If the Fed decides that the US economy needs another round of monetary easing, the price tag likely would be between $700 billion and $1 trillion, according to a new analysis.
While the Fed has not said explicitly whether it will enact a third round of quantitative easing — or QE3 in market parlance — speculation has grown that the central bank will step in should the economy stall again in 2012. The Fed next meets Tuesday, when the topic of more easing is likely to come up.
Recent indicators such as in housing, unemploymentand consumer confidencehave shown improvements, though most economists are expecting the gains to be temporary and, more importantly, susceptible to shocks from a European recession.
In that event, according to the analysis from Citigroup analyst Inger M. Daniels, the Fed likely would buy $700 billion worth of mortgage-backed securities, and possibly another $300 billion in Treasurys.
The primary aim would be to drive down mortgage rates even further from current levels that are hovering around record lows. Housing and unemployment remain the twin impediments to a full economic recovery in the U.S.
"We believe this level of purchases would align with the Fed’s stated goals of aiding borrowers while not allowing for egregious Fed concentrated ownership of the mortgage market," Daniels said in a research note.
That $700 billion total is predicated on a goal of cutting borrowing rates by a quarter-point.
The 30-year mortgage rate for the week ended Thursday was at 3.99 percent, according to Freddie Mac.
Emulating the first round of QE, which also targeted MBS, would entail $425 billion in fresh purchases and cut borrowing rates by just 0.15 percentage points, Daniels said. QE2 focused solely on Treasurys in an attempt to entice investors into buying riskier assets like stocks.
A Fed operation begun in September called Operation Twistdid not expand the central bank's $2.8 trillion balance sheet but instead entailed selling $400 billion worth of shorter-dated debt and buying an equal amount of debt with longer maturities, also in an attempt to drive down long-term borrowing rates.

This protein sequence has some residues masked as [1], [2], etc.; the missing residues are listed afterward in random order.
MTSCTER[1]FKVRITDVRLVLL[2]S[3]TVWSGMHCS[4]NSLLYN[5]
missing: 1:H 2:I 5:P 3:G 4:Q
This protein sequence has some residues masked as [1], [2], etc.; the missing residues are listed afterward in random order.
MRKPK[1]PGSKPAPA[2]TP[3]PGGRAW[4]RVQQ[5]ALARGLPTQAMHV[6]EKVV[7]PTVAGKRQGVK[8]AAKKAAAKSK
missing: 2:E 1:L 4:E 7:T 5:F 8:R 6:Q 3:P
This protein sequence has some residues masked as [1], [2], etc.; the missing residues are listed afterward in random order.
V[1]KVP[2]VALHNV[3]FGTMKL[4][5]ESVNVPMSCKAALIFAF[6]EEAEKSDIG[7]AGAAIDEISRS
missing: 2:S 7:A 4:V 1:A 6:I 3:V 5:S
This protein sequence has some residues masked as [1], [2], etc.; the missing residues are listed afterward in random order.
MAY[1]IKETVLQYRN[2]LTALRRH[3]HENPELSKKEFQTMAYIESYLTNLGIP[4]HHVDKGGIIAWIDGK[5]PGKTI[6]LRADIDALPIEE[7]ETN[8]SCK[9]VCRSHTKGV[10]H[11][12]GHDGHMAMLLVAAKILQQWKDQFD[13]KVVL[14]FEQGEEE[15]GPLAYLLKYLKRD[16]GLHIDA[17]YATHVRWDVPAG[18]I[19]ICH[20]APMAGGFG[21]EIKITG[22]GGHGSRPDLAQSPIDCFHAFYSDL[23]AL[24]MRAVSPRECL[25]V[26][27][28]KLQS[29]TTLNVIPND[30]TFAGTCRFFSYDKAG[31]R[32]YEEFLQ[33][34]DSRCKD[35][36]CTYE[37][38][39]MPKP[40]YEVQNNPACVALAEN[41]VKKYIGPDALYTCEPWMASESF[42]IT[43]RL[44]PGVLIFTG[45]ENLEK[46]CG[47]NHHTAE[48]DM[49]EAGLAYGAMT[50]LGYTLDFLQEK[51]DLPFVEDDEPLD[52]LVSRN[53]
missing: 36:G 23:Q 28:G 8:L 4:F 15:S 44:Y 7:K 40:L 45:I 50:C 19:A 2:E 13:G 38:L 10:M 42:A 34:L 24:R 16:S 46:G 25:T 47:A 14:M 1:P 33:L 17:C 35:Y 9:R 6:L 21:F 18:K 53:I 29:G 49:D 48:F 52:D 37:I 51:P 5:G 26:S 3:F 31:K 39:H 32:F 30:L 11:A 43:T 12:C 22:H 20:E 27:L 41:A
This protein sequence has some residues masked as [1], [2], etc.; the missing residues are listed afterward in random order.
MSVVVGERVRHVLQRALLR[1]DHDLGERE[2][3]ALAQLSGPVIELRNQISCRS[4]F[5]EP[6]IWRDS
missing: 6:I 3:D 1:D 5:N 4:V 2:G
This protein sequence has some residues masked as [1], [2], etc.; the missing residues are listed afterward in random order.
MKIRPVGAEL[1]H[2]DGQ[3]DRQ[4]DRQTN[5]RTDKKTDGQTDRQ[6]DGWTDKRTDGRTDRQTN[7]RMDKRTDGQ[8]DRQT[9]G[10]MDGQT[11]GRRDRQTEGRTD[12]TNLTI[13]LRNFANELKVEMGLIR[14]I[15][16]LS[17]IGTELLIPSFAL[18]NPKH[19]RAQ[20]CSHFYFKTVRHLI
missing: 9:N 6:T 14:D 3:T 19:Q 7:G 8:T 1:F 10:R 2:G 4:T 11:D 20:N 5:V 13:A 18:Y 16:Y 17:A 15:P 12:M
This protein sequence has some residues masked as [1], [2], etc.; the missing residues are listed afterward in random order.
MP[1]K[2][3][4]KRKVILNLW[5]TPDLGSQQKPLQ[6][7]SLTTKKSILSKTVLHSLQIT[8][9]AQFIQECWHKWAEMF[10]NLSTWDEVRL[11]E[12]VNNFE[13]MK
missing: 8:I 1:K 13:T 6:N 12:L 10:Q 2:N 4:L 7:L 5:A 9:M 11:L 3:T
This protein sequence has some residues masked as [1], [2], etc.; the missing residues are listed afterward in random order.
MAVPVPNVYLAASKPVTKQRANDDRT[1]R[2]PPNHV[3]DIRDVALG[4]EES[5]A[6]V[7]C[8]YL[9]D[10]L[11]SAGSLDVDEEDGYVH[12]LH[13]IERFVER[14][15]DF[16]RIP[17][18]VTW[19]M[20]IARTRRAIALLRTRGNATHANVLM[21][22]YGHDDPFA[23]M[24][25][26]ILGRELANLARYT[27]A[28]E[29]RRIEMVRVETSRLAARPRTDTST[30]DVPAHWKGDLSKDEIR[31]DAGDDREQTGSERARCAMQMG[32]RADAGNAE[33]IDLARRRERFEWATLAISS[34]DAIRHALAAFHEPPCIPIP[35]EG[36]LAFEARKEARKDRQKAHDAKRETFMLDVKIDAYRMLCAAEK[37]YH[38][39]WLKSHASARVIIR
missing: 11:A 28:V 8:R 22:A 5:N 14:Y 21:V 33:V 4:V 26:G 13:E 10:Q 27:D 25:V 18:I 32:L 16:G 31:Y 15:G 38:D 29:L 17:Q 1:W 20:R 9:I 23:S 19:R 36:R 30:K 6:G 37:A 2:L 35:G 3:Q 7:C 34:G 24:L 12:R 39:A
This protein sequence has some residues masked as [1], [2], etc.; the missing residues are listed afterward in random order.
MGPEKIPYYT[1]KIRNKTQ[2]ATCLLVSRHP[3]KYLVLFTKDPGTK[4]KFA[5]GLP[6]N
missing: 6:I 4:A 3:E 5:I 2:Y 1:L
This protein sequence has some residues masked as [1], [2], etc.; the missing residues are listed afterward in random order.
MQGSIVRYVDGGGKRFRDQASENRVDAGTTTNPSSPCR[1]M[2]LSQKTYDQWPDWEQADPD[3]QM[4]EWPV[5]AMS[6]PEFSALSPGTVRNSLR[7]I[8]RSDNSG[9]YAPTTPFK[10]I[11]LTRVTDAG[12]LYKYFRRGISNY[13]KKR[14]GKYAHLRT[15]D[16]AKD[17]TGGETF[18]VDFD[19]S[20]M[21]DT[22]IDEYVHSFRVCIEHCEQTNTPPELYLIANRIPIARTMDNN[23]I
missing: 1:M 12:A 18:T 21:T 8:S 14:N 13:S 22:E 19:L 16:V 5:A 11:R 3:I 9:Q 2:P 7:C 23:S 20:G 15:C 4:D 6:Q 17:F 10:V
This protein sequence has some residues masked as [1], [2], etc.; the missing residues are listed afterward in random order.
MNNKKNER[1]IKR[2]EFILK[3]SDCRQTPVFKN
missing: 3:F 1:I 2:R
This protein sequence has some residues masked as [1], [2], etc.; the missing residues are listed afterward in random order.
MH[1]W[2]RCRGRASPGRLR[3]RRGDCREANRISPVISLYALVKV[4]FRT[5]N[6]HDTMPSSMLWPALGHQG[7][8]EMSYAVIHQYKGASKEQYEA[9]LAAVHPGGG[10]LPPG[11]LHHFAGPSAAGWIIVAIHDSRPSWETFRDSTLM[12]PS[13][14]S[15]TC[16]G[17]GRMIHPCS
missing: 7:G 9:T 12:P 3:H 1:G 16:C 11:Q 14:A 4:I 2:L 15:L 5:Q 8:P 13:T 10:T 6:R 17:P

"Much of recent Fed speak concerning QE3 has indicated a bias toward enacting measures that would directly impact the housing market," Daniels wrote. "This suggests QE3 purchases would be more heavily concentrated in MBS than in Treasuries."
While other also agree that QE 3 would entail some intervention in the housing market, the timing remains very much in question.
In addition to considerations of whether the program would be effective, the Fed's easing practices have sparked inflation concerns and protests from congressional Republicans and the GOP presidential field.
Daniels' analysis assigns neither a probability nor a time frame for more Fed action — she declined to offer an estimate in a subsequent email exchange — though informal consensus indicates that the action might not happen until later in 2012.
"We think additional easing in the form of QE3 is possible by the second half of next year, when we expect the economy to have weakened materially from fiscal policy-induced uncertainty," Michael S. Hanson, US economist at Bank of America Merrill Lynch, said in a recent note.
The improvement in U.S. economic data, as well as European policymakers' ability to forestall a massive negative fallout from the sovereign debt crisis, appear to have bought the Fed additional time.
"The Fed needs to be ready to act if the euro-zone implodes, triggering sovereign debt defaults and large-scale European bank failures," Paul Ashworth, senior US economist at Capital Economics in Toronto, told clients. "As it stands now, however, there is no pressing need to act immediately, particularly not when the incoming data suggest that the US economy is actually getting stronger. As such, we still think that the Fed will hold off on more quantitative easing until the first half of next year."